May 20, 2023
On May 19 we docked in Senegal, officially known as the Republic of Senegal. The ship’s captain reported today that we are currently in the process of exiting an area known for the highest risk of attack by pirates, which in its own way is sort of comforting.
Now to Senegal
With an estimated population of about 17 million people, Senegal is classified as a heavily indebted poor country. Per Capita GDP is estimated at slightly over $4,000. Its government is secular even though 95% of the population is Muslim.
Islam as practiced in Senegal seems to be a rather low key affair, especially when compared to the strict application of Sharia law in Islamic states. (Senegal has a secular Government). The country is said to peaceable; according to our guide, the promotion of peace and harmony is the order of the day. He also claimed that Senegal stood for equality for women. That has to be taken with a grain of salt inasmuch as polygamy is legal in Senegal, and not that unusual. The National Institutes for Health estimates that 48% of women and 32% of men are in polygamous unions in Senegal.
Although classified as a poor and highly indebted country, Senegal appears to be in a lot better shape than some, actually a lot, of the other countries we visited in Africa. For example, Senegal’s per capita GDP is about double that of Sao Tome and Principe; more than double Madagascar’s, triple Mozambiques’s and 1.5 times Togo’s. All comparisons are adjusted for purchasing power.
Mary Anne and I visited Senegal and did a half day tour of Dakar, the capital. It certainly didn’t seem so poor as some of the other countries we visited; not by a long shot. It had its relatively affluent sections as well as poorer areas. We did see some dilapidated shacks, but they were not routine the way they appeared to be in other places.
There also appeared to be a thriving urban scene in the capital. As usual, the people in the country were very friendly.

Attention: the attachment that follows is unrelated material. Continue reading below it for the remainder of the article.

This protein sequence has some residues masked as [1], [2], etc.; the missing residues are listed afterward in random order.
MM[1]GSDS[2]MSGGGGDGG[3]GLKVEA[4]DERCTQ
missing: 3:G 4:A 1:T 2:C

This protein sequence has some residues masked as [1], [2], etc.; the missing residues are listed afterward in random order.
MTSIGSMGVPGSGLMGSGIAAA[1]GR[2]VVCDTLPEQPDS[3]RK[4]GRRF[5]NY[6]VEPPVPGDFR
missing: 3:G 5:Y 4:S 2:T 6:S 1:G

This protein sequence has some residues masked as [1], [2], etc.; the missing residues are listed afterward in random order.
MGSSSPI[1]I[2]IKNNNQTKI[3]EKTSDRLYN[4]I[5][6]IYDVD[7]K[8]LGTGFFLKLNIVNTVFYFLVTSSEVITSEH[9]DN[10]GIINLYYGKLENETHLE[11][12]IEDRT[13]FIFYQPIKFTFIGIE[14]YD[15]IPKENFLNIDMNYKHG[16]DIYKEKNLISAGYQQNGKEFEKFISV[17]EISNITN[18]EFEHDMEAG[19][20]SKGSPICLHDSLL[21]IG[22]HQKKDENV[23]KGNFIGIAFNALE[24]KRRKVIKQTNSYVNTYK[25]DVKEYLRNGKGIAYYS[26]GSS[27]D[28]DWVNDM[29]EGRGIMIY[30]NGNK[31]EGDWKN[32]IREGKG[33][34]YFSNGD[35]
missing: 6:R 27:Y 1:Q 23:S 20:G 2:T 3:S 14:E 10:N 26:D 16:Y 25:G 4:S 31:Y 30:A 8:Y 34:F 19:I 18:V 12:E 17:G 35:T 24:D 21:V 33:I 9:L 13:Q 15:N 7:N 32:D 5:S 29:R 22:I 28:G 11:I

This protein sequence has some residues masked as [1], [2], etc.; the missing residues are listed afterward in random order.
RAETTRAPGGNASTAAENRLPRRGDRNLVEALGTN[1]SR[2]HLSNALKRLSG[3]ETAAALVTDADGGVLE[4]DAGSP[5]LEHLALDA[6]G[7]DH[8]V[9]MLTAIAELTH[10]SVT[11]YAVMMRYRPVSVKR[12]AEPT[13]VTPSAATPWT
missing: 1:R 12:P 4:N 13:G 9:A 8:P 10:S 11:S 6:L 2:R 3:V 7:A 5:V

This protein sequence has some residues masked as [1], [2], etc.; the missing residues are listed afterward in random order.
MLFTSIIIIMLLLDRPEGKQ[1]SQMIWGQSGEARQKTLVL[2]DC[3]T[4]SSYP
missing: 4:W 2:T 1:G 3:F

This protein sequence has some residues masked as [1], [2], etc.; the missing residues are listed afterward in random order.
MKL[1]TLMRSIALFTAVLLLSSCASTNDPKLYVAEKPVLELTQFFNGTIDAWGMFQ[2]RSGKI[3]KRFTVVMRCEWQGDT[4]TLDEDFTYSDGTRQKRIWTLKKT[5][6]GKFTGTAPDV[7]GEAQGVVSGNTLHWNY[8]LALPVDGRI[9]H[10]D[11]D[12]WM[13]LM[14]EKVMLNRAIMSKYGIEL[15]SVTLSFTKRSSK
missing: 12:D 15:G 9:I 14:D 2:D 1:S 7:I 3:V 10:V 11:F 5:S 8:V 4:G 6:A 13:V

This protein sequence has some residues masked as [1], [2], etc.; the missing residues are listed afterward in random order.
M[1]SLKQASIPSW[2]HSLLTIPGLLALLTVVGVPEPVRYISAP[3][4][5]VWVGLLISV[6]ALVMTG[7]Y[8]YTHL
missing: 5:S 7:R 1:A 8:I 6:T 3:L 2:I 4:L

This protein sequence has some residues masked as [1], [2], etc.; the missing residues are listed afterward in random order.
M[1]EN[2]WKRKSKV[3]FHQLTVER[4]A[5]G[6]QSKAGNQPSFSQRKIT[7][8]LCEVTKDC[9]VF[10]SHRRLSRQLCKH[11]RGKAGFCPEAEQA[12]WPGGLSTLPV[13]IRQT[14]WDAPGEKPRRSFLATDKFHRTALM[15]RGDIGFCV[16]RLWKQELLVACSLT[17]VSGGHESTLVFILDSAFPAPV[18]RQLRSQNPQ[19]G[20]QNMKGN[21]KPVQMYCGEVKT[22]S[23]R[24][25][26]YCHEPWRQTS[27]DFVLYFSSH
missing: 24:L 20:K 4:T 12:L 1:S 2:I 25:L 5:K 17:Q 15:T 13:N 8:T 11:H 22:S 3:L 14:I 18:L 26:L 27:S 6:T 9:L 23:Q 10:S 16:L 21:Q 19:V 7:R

Among other things, we visited a village with a tour group. There the women performed native dances for us. We guessed that only the women danced because they don’t mix the sexes for dancing because it’s largely a Muslim country. Or maybe that is just the tradition. Then they invited women in the audience to join in—and Mary Anne turned out to be one of the volunteers!
We also visited a gallery where they showed us how to create sand art. (Note we are getting close to where the sand from the Sahara will blow all over us if the wind changes direction.) We saw the presidential palace, which they call the Senegal White House. And we visited the African Renaissance Monument and a couple of local markets, including ones with large catches of fish. There were also plenty of goats and cows wandering around (Friday would be the day to slaughter a goat for the Islam holy day). We also did a very quick stop at the Divinity Mosque.
Before too long we expect to dock in Cape Verde. Then we sail to islands claimed by Spain (for instance Tenerife and the Canary Islands). The African Union has announced that these islands are African territory. That is starting to sound a bit like the Falklands in the 1980s. Anyway, overall it was a very interesting visit.